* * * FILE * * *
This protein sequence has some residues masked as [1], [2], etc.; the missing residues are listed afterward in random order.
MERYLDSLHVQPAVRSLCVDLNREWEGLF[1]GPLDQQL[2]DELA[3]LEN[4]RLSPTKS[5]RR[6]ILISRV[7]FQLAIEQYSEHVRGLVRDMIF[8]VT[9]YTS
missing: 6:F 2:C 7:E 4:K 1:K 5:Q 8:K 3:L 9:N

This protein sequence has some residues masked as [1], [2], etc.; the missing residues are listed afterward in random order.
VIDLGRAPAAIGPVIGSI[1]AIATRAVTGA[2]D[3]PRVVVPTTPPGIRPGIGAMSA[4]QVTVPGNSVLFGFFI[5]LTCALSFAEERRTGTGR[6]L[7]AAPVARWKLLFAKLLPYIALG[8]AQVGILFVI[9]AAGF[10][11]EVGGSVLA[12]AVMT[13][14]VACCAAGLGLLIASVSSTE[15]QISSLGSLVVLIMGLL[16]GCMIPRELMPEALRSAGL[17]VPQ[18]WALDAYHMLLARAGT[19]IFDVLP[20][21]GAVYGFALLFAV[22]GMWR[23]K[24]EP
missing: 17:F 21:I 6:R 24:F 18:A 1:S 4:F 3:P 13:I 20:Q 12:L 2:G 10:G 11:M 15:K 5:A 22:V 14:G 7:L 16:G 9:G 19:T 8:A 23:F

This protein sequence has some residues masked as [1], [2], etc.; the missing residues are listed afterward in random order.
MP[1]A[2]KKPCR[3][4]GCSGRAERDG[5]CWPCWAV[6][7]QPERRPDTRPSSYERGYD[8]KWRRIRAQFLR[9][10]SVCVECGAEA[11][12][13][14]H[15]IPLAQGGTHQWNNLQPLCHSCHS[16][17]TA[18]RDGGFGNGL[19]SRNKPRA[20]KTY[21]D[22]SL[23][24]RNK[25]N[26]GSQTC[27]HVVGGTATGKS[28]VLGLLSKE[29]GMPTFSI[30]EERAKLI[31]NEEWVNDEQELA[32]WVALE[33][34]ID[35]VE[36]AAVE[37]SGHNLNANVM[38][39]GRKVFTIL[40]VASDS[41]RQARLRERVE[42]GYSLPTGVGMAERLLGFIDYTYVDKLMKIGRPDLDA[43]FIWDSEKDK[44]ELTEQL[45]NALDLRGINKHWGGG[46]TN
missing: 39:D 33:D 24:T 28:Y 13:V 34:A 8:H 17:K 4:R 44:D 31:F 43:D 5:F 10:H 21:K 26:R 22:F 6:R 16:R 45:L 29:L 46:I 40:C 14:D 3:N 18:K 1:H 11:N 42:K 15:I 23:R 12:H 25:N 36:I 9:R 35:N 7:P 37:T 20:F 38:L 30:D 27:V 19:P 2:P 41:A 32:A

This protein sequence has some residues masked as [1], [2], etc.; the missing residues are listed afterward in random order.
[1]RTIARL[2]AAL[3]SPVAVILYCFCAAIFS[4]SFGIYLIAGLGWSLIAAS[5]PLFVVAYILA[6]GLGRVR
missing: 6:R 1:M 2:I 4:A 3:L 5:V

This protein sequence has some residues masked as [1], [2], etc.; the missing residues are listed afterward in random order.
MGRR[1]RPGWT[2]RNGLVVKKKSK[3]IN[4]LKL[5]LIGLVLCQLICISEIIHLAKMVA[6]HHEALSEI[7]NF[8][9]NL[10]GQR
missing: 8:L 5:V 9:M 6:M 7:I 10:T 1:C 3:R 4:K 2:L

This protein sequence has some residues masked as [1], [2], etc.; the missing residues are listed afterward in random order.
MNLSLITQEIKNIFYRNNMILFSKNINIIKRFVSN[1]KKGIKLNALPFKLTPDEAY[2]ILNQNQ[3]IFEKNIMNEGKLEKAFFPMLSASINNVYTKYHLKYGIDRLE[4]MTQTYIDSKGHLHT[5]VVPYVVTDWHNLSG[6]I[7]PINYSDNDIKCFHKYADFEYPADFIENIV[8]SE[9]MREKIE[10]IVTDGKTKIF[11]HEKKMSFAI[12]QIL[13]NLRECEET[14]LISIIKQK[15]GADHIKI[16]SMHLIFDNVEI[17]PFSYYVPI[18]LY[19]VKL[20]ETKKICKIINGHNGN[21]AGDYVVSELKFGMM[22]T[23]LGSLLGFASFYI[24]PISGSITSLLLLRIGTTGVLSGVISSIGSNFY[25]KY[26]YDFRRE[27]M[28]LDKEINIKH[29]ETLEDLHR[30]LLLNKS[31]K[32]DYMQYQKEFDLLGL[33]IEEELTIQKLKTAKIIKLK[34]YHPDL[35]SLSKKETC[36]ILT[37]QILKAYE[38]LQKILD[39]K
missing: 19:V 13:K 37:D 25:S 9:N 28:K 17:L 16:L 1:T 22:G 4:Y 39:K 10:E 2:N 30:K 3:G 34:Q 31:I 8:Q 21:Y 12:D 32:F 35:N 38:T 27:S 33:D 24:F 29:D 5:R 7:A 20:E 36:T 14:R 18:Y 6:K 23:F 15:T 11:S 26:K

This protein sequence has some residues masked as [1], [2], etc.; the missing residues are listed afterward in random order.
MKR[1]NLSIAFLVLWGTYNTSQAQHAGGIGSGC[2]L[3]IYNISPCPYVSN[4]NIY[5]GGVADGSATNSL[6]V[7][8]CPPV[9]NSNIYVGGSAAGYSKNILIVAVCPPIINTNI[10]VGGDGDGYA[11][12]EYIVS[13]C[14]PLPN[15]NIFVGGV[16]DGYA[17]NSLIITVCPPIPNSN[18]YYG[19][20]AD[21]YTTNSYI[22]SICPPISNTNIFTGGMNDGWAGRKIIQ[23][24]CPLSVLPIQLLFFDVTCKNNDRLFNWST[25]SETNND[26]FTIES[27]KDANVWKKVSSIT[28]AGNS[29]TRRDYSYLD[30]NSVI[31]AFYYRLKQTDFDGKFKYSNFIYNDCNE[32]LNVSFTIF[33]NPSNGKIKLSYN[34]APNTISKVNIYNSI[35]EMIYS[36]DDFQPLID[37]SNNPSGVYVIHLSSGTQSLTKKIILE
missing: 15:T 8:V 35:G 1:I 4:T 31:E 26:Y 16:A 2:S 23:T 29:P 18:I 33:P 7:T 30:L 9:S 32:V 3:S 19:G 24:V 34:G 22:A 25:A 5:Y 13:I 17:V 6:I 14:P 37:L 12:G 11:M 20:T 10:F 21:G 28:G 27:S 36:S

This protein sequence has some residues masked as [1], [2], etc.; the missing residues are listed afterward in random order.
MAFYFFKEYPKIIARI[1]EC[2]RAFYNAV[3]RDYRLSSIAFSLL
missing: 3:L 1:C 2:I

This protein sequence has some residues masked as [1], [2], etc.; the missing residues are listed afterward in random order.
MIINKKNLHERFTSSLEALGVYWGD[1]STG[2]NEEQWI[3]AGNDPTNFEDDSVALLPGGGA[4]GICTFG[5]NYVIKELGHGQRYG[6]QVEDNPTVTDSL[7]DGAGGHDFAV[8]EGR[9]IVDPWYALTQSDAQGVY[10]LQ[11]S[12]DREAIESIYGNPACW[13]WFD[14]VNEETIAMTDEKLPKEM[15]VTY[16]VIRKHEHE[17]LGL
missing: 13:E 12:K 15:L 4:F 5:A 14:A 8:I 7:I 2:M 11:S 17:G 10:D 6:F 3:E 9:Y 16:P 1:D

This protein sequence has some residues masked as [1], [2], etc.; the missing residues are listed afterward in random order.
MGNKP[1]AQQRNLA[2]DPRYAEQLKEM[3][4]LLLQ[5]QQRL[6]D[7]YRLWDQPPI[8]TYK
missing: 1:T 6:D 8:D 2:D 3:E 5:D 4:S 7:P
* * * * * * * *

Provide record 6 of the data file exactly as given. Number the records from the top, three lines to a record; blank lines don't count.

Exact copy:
This protein sequence has some residues masked as [1], [2], etc.; the missing residues are listed afterward in random order.
MNLSLITQEIKNIFYRNNMILFSKNINIIKRFVSN[1]KKGIKLNALPFKLTPDEAY[2]ILNQNQ[3]IFEKNIMNEGKLEKAFFPMLSASINNVYTKYHLKYGIDRLE[4]MTQTYIDSKGHLHT[5]VVPYVVTDWHNLSG[6]I[7]PINYSDNDIKCFHKYADFEYPADFIENIV[8]SE[9]MREKIE[10]IVTDGKTKIF[11]HEKKMSFAI[12]QIL[13]NLRECEET[14]LISIIKQK[15]GADHIKI[16]SMHLIFDNVEI[17]PFSYYVPI[18]LY[19]VKL[20]ETKKICKIINGHNGN[21]AGDYVVSELKFGMM[22]T[23]LGSLLGFASFYI[24]PISGSITSLLLLRIGTTGVLSGVISSIGSNFY[25]KY[26]YDFRRE[27]M[28]LDKEINIKH[29]ETLEDLHR[30]LLLNKS[31]K[32]DYMQYQKEFDLLGL[33]IEEELTIQKLKTAKIIKLK[34]YHPDL[35]SLSKKETC[36]ILT[37]QILKAYE[38]LQKILD[39]K
missing: 19:V 13:K 37:D 25:S 9:N 28:K 17:L 16:L 1:T 22:G 4:Y 39:K 10:E 2:N 30:K 3:G 34:Q 31:I 8:Q 21:Y 12:D 32:F 35:N 38:T 27:S 33:D 24:F 29:D 5:R 7:A 20:E 36:T 14:R 18:Y 6:K 23:F 15:T 11:S 26:K